The chief strength I find is that Brown succeeds in satirizing the "cozy" mystery genre at the same time she pays homage to it. She has created some genial though not uncomplicated regular characters and a world that she does not puncture even when shaking things up, which she does considerably this time around. She is realistic (well, as realistic as you get when animals have their own lines of dialogue). What began in her first books as a speck on a rural map of Virginia, the town of Crozet in Albemarle County, has become urbanized rural. Government regulations plague postmistress/heroine Mary ("Harry") Hairsteen. You can see the whole South grappling with its past, present and future through this series. In deceptively simple prose, she conveys a strong sense of how time and the world catch up with the individual.
The mystery itself is predictable. But who really reads or even writes "cozies" as brainteasers? Brown is having a lot of fun. She exercises a lot of knowledge about horse culture and airs her views on growth, government, taxes, ageing, and humanity, not to mention tourists who visit the real town of Crozet and don't find it as cute as they think a setting in a "cozy" should be.
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17 of 18 people found the following review helpful By James A. White on May 14, 2004
Format: Hardcover
Rita Mae Brown, along with her cat Sneaky Pie, writes excellent mysteries set in the small town of Crozet, Virginia, with Mary Minor "Harry" Harristeen, the local postmistress, as the protagonist. Helping her are her three pets, Mrs. Murphy and Pewter--the cats--and Tucker--the corgi. All three animals carry on lively conversations and investigate along with Harry, even though none of the humans can understand them.

This mystery concerns the death of Barry Monteith, a local horse breeder. Even more mysterious is that fact that Barry, although viciously murdered, was also infected with rabies. Harry soon finds the class ring of Mary Pat Reines, a local horsebreeder who disappeared in 1967 with her prize stallion. Two more deaths soon follow, and the entire close-knit town is shaken, trying to discover the murderer and the source of Barry's rabies.

The only flaw with this book, and the reason I didn't give it 5 stars, is the author's fascination with horses. An excellent horsewoman (horseperson?) herself, she includes quite a bit of breeding information in the novel, which is interesting until she goes on for several pages about it. You can't skip it, though--there are clues enclosed in it. Fans of the series will do fairly well with the information, as Brown has given us a great deal about horses in all of her books, but it does drag after a while.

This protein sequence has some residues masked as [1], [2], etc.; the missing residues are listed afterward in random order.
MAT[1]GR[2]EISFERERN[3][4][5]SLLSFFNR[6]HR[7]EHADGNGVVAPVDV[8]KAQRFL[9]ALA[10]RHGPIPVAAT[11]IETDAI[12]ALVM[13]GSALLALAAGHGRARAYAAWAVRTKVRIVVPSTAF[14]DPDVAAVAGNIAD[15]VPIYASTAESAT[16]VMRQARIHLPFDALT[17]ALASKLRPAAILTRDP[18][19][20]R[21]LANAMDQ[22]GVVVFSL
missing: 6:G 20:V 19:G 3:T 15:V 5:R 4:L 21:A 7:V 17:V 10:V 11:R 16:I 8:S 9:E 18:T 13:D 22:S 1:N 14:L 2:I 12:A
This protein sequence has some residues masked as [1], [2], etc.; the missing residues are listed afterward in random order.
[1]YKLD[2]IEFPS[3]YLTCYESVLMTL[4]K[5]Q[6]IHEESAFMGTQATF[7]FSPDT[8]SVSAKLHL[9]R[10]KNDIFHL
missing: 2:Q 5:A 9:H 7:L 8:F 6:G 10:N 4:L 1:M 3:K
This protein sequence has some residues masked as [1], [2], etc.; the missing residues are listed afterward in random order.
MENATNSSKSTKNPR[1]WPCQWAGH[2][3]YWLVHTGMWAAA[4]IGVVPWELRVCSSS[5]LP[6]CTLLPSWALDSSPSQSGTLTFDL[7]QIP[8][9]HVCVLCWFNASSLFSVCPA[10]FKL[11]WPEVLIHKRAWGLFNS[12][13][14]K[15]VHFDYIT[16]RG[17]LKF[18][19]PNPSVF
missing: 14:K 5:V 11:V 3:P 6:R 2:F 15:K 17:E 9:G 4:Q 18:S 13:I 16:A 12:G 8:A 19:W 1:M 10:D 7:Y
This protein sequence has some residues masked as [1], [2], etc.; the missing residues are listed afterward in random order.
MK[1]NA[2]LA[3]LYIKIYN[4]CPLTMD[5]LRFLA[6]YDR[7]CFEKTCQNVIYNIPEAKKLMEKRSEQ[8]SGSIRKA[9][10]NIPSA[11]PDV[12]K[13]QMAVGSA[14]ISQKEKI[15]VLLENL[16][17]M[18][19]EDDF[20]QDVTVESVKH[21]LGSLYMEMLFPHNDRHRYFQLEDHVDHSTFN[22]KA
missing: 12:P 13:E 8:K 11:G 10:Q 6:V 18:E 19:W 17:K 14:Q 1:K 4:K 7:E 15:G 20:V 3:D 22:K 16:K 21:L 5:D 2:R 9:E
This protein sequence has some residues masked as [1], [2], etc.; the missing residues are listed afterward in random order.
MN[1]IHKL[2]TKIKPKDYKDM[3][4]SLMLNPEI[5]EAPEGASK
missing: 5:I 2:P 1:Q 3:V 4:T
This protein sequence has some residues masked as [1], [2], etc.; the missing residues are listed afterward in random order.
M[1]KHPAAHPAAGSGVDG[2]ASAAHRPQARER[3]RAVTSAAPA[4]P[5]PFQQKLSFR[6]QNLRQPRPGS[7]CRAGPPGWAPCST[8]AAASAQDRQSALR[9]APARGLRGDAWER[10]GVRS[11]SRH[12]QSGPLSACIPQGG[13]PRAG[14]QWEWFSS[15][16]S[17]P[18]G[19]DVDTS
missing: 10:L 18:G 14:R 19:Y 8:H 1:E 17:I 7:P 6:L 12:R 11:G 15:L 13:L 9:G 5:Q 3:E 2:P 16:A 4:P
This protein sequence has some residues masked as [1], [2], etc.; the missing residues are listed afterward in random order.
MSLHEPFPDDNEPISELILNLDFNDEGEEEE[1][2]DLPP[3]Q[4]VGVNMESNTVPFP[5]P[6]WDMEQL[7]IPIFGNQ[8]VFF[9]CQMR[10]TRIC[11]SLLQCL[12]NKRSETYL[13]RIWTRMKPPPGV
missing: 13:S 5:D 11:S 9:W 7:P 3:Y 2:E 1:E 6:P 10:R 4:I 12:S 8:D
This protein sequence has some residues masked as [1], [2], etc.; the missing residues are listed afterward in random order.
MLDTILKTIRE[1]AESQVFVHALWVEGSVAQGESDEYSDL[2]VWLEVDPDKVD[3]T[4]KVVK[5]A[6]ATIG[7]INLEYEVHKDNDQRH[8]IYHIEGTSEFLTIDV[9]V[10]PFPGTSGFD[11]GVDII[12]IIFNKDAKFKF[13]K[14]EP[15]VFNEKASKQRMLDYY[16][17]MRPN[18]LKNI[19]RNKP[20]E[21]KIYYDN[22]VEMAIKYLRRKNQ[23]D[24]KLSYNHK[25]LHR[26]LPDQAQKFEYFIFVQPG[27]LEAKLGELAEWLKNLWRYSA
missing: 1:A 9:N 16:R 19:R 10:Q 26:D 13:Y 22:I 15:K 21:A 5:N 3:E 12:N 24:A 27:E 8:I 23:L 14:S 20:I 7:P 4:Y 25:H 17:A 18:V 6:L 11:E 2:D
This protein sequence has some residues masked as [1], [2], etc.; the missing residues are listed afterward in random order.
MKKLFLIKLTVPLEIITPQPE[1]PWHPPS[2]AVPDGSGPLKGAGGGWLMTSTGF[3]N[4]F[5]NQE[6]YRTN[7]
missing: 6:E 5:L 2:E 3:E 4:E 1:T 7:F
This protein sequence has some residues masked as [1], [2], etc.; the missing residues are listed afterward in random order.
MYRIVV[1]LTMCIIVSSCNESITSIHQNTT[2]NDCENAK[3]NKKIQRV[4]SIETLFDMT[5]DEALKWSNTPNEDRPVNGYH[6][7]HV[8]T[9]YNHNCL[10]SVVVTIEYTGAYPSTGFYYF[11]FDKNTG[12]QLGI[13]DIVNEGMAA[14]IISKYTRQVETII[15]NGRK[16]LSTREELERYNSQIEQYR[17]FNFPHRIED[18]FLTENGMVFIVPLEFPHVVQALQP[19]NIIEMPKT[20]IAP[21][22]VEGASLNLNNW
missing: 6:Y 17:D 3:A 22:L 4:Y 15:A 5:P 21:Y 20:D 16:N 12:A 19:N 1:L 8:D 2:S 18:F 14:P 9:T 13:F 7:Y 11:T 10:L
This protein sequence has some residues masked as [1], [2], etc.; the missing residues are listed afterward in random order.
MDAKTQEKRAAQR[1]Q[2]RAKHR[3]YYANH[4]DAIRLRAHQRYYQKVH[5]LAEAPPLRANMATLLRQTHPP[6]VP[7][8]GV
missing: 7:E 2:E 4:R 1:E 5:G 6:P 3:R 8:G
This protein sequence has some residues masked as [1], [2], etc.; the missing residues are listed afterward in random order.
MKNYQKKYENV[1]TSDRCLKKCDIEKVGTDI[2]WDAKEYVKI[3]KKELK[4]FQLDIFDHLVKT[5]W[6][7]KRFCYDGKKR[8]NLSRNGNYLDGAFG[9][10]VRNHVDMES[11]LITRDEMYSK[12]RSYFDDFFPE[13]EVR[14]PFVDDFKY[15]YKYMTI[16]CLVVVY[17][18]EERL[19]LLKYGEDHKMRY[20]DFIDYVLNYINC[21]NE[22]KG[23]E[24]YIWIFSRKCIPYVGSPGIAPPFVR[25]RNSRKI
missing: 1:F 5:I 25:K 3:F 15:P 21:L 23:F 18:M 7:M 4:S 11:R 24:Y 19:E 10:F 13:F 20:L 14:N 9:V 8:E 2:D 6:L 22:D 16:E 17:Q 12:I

This book is very integral to the series, and many events that affect the entire series take place in it. For this reason, I don't recommend it to new readers. Pick up "Wish You Were Here" or "Rest in Pieces," the first two books in the series. Not only will you get the horse information, but you'll be better introduced to the marvelous cast of characters.
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8 of 9 people found the following review helpful By Allison on April 7, 2004
Format: Hardcover
When I bought this book, I realized that it was part of a series and in fact, the very last addition in it. I thought that I may have had a hard time understanding the characters and other important facts about this book. But, it didn't matter that I read the last book. Rita Mae Brown made it possible so that you could read this book first and still understand the whole story. I thouroughly enjoyed this book.
Mary Minor "Harry" Harristeen and her fellow animal companions have another mystery up their sleeves. A local horsebreeder has been murder. The catch is that this man also had rabies. Soon, Harry is following a trail of clues and reopened the disappearance of a horse breeder from 30 years ago. She feels that the 2 cases may be connected.
At the same time, Harry's post office will be moved into a new building with new rules, prohibiting her cats and dog from helping her with her job.
This book has many unsuspecting twists. I highly recommend it to any mystery or animal lovers.
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5 of 5 people found the following review helpful By doug Ciskowski on May 31, 2005
Format: Hardcover
I picked this up at random. I'm a cat lover so the premise didn't sound bad on the cover. I liked the animals. They were fine. Next time, I will research a series a little better. I expected it to be fluff but I was not prepared for the almost non-stop preaching. Everyone in town is the best. Horse people are better than the rest of Virginia. Virginia is better than the north. Pity those foolish non-hardworking non-Christians. Good writting? Forget it. Just throw in another adverb inexpertly.

If you like Christian mystery fluff, have at. Enjoy. Personnally, I am going now to finish the last three chapters in hopes that at the end, one cat will turn to the other and say "Man, these people are full of crap."